Long before the summer’s spike in Covid-19 cases,, David Putrino, director of rehabilitation innovation at Mount Sinai, converted his neuroscience research lab into a nature-inspired relaxation space for frontline health care workers.
Putrino collaborated with Mirelle Phillips and her team at Studio Elsewhere to design and install the multisensory recharge rooms. The rooms use biophilic design principles, or decor that mimics nature, and the idea is that this can support healing. Phillips designed comfort and tranquility spaces to connect health care workers to nature to offset the hospital’s otherwise sterile environment. Biophilic design is also more than adding plants to indoor spaces. It’s an interior design philosophy intended to improve people’s mental and physical well-being.
Phillips, the daughter of a Mexican immigrant, wants to leverage emerging technologies to address health inequity—to design a more imaginative, inclusive, and connective experience of health, well-being, and care. “We’re on a mission to be co-creative with the communities we serve and ensure we get our interventions out to vulnerable populations who often get it last,” she says.
Phillips called on Jacob Marshall at EMBC Studio, his partner, Hai-Jin Marshall, and award-winning violinist Tim Fain to create immersive audio for the recharge rooms. “We built upon Mirelle’s ongoing work on how design with nature helps heal us and to use technology and artistry to deliver an immersive multisensory aesthetic experience that could break the cycle of stress and burnout,” says Marshall.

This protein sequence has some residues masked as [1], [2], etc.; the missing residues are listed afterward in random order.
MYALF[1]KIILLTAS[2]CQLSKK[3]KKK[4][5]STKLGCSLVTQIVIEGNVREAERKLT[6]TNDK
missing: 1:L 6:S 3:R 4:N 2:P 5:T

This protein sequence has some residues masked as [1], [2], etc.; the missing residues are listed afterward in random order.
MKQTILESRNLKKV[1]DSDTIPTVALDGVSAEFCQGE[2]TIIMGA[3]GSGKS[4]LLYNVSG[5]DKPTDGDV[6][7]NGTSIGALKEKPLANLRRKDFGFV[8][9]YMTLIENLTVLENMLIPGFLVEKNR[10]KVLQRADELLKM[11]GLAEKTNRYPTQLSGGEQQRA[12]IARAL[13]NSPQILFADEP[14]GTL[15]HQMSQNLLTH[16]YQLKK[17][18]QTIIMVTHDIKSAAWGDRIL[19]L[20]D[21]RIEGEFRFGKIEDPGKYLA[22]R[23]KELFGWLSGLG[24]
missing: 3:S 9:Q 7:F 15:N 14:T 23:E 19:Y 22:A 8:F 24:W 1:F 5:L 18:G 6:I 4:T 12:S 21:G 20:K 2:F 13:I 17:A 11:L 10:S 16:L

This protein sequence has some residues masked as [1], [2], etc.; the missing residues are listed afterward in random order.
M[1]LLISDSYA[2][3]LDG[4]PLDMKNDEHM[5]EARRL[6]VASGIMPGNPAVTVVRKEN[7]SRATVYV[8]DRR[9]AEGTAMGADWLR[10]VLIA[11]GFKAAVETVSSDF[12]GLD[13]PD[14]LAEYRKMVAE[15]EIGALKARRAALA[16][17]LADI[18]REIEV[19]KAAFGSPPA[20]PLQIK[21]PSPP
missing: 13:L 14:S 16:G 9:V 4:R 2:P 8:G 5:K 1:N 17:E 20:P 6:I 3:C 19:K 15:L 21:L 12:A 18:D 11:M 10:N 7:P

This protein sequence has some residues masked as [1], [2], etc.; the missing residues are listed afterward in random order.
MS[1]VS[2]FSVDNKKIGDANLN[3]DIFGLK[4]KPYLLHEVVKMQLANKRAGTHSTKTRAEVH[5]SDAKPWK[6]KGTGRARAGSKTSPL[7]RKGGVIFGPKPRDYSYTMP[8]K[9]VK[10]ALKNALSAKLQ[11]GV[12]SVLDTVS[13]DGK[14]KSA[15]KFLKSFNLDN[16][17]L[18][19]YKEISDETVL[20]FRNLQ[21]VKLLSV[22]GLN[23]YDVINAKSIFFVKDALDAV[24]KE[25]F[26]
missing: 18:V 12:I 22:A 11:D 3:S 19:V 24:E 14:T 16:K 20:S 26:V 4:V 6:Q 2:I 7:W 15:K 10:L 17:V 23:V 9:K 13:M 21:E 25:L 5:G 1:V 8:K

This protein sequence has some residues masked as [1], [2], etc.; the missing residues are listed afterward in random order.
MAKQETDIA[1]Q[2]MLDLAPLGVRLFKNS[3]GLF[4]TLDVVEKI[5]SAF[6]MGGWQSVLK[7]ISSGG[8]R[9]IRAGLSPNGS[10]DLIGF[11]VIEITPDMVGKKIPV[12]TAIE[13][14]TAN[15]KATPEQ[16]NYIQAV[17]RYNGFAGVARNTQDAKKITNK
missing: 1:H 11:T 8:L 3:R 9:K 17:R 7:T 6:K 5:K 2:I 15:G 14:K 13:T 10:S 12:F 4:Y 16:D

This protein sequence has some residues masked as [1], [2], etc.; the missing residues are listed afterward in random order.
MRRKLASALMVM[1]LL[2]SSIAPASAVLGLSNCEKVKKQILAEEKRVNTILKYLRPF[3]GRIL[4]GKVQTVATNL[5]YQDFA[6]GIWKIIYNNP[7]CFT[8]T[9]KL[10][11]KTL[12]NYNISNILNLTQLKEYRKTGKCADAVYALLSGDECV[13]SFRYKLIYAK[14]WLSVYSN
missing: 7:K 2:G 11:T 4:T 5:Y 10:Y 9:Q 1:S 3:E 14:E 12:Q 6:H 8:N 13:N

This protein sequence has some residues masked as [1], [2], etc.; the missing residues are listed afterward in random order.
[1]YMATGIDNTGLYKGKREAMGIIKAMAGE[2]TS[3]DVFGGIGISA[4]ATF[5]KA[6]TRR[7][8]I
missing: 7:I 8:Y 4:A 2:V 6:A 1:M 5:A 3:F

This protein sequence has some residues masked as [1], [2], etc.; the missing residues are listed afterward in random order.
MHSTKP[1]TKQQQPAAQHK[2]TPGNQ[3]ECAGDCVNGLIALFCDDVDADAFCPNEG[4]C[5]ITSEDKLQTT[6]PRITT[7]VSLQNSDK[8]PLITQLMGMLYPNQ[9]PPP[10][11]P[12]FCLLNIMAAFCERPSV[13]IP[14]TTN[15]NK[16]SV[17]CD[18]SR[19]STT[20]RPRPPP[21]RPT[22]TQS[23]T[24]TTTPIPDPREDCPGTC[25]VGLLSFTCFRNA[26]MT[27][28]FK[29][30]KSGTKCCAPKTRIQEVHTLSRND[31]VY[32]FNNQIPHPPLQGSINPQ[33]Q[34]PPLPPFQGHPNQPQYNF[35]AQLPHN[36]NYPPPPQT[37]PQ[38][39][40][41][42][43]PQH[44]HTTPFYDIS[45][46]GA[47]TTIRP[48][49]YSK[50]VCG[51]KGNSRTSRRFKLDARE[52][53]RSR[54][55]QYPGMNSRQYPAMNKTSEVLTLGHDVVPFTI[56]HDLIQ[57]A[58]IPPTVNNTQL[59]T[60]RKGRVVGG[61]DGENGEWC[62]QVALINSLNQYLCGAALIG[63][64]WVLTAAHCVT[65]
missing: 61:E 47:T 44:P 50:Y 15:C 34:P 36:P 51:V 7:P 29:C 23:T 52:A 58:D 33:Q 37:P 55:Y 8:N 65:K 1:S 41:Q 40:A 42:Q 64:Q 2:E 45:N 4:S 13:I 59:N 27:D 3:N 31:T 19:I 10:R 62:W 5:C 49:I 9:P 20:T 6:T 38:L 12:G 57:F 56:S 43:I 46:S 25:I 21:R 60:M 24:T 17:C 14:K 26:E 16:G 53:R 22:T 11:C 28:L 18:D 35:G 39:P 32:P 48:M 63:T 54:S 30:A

When asked about what the future looks like for health care workers, Zakhary says, “When the dust settles, we’ll have so many emotions to deal with—almost like the military on the front lines when they come back to real life, and the PTSD hits.” Reflecting on the beginning of the pandemic, she says, “The recharge rooms were a retreat. Every single thing around us was a negative statistic. How many more lives were lost on our unit? How many ventilators short were we? How many more beds did we need out in Central Park? How much PPE did we have left? But in the recharge room—for a few minutes, you weren’t in that world anymore.”
When you walk in, a fire is crackling. You instinctively lean forward. You hear the sounds of a forest—crickets, birds, and even butterflies fluttering past. Your mind, once a fraught jumble of stresses and worries, clears as your shoulders relax—you’re now focused solely on the scene in front of you.